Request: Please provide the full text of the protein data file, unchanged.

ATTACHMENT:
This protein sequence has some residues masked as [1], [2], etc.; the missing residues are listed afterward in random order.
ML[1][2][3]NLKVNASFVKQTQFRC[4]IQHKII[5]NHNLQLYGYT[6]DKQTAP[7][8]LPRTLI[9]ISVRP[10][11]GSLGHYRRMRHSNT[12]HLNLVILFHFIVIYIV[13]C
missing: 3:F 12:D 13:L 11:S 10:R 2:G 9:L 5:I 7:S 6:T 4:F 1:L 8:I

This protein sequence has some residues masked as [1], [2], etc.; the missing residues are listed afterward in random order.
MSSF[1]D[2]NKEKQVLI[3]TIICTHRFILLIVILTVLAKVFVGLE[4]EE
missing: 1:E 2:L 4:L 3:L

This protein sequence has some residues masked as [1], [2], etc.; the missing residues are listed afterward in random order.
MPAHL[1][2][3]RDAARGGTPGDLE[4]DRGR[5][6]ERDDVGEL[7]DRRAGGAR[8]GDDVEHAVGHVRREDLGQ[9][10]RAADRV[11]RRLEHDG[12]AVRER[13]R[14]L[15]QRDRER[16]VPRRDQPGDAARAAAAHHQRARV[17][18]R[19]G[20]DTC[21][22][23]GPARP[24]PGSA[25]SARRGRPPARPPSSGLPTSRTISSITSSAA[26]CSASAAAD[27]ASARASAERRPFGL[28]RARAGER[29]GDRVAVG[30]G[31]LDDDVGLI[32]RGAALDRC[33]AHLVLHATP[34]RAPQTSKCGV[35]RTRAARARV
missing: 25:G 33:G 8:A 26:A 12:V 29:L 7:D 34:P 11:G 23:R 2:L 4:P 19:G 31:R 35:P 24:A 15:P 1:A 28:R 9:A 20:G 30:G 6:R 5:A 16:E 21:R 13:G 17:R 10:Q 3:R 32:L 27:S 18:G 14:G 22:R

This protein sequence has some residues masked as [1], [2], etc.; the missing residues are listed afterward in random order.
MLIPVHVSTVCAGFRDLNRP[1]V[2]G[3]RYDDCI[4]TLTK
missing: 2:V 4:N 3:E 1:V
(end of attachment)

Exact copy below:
This protein sequence has some residues masked as [1], [2], etc.; the missing residues are listed afterward in random order.
ML[1][2][3]NLKVNASFVKQTQFRC[4]IQHKII[5]NHNLQLYGYT[6]DKQTAP[7][8]LPRTLI[9]ISVRP[10][11]GSLGHYRRMRHSNT[12]HLNLVILFHFIVIYIV[13]C
missing: 3:F 12:D 13:L 11:S 10:R 2:G 9:L 5:I 7:S 6:T 4:F 1:L 8:I

This protein sequence has some residues masked as [1], [2], etc.; the missing residues are listed afterward in random order.
MSSF[1]D[2]NKEKQVLI[3]TIICTHRFILLIVILTVLAKVFVGLE[4]EE
missing: 1:E 2:L 4:L 3:L

This protein sequence has some residues masked as [1], [2], etc.; the missing residues are listed afterward in random order.
MPAHL[1][2][3]RDAARGGTPGDLE[4]DRGR[5][6]ERDDVGEL[7]DRRAGGAR[8]GDDVEHAVGHVRREDLGQ[9][10]RAADRV[11]RRLEHDG[12]AVRER[13]R[14]L[15]QRDRER[16]VPRRDQPGDAARAAAAHHQRARV[17][18]R[19]G[20]DTC[21][22][23]GPARP[24]PGSA[25]SARRGRPPARPPSSGLPTSRTISSITSSAA[26]CSASAAAD[27]ASARASAERRPFGL[28]RARAGER[29]GDRVAVG[30]G[31]LDDDVGLI[32]RGAALDRC[33]AHLVLHATP[34]RAPQTSKCGV[35]RTRAARARV
missing: 25:G 33:G 8:A 26:A 12:V 29:L 7:D 34:P 11:G 23:R 2:L 4:P 19:G 31:R 35:P 24:A 15:P 1:A 28:R 9:A 20:G 30:G 6:R 5:A 16:E 21:R 13:G 17:R 10:Q 3:R 32:L 27:S 18:G 14:G 22:R

This protein sequence has some residues masked as [1], [2], etc.; the missing residues are listed afterward in random order.
MLIPVHVSTVCAGFRDLNRP[1]V[2]G[3]RYDDCI[4]TLTK
missing: 2:V 4:N 3:E 1:V